- Nothing is impossible, and you should smack yourself if you think it. Aside from the fear of the unknown, there are a couple other fears I tend to have. One of them is heights. I hate heights. My fear of heights kept me from going to the 22nd floor of the Florida State Capitol Building when I was in 5th grade. It keeps me from looking out the window on airplanes (of which I’ve only been on a few), and made my first couple weeks at my job a small struggle to adjust to (point of clarification: my job is on the 10th floor of an office building and my desk is next to the window; not crazy high, but for a guy like me, it was an adjustment). Granted, I’m used to the window spot now, but I’m still not great with heights. And the less protection I have from the heights, the worse it is.Case in point: one of the obstacles in the Rugged Maniac was a set of barricades made of plywood. They stood probably 10 feet tall, and had one little ledge about halfway up for which one could push oneself over it. 10 feet is not very high, certainly compared to my daily life where I spend my workday on the 10th floor of an office building. But in the office building, there are tons and tons of steel and concrete designed by engineers and architects and built by trained contractors that is created to support the weight of me, every other person in the building, and every desk, computer, chair, door, elevator, and paper clip in it. Climbing over a 10-foot barricade that was a whole three to five inches thick while other 150-200-pound people were leaping over it at the same time…yeah, I was not excited about it.
My first attempt, I tried to step up to the ledge. Nothing. I tried that again. And again, nothing. I barely got my other foot off the ground. It was in that instance, after just two attempts, that I almost considered going around it. Yeah, it took just two failed tries. But I stepped back and watched others. No one else was just stepping up; they were taking running starts. So I backed up, took a running start, and BOOM! I’m on the ledge on the first try, and then climbing over was easy. There was a second barricade just like this one a few hundred feet away, so I took the running start. Again, over in a leap. These obstacles weren’t the tallest, but they were the first moments when I thought I wouldn’t complete an obstacle. I thought they were impossible. Turns out I was wrong. And I proved it.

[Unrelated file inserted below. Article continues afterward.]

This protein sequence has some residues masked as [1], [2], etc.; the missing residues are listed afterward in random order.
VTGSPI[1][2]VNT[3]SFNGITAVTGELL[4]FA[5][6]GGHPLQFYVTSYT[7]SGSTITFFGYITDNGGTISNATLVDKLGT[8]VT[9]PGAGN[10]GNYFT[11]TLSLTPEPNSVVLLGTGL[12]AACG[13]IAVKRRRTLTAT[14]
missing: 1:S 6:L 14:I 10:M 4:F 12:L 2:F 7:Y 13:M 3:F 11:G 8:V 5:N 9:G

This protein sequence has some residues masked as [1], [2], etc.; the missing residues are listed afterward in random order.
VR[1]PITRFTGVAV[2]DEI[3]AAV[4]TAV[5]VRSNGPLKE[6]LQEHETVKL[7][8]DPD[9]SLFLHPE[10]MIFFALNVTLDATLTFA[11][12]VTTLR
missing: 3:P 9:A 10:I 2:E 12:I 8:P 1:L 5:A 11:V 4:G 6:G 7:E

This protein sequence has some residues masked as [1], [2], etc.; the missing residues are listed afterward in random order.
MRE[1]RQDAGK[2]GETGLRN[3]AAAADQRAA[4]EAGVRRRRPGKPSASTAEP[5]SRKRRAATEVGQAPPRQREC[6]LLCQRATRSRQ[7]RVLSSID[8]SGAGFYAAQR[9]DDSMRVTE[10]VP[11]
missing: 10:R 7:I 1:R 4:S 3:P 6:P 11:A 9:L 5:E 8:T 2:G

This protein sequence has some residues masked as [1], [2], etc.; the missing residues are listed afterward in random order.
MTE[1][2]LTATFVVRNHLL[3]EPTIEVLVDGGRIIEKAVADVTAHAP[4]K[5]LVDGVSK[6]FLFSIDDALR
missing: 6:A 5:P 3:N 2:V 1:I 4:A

- If you’re going to get dirty, you might as well dig in. This is probably the most obvious of all of what I learned, but really, it is also probably the most profound. And I can explain it very simply: life is dirty. Maybe not all the time, but most of the time. Maybe not consistently, but constantly. You may not use the word “dirty” to describe most things in life, but if you think about it, some of the biggest accomplishments one can achieve in life are dirty in either a literal or metaphorical sense. Buying a house? That can get dirty. Raising a family? Absolutely. Getting an education? Yup. Starting a business? For sure. And this could go on. Nothing happens overnight, and you sometimes just have to fight the filth to reach your ultimate goal.In the Rugged Maniac, I climbed nearly 20 feet in the air on cargo nets, waded through water from knee- to chest-deep three times (including in the swamp), crawled through mud and under barbed wire twice, walked over a fulcrum where timing was everything, stepped in countless cow paddies, jumped over fire, leaped across floating containers over more water, walked over balance beams with swinging obstacles going for my head, crawled through an underground tunnel, swung on rings over a pool, ran through foam (the cleanest part of the whole day), and slid down a 20-foot slide with other maniacs into a pool of dirty water. For a race like this, there is literally no way to get out of it without getting dirty. And there is no way to get out of it except finish it. A+B=C. If you want to get through it, you’ve got to get dirty. So when life starts to feel dirty, depressing, sticky, muddy, grimy, or just downright crappy, there’s only one way to get out: get yourself dirty.
Mud runs like the Rugged Maniac happen all year across the country. Either look each race up individually or check out a cool site like mudrunguide.com/ to find one near you.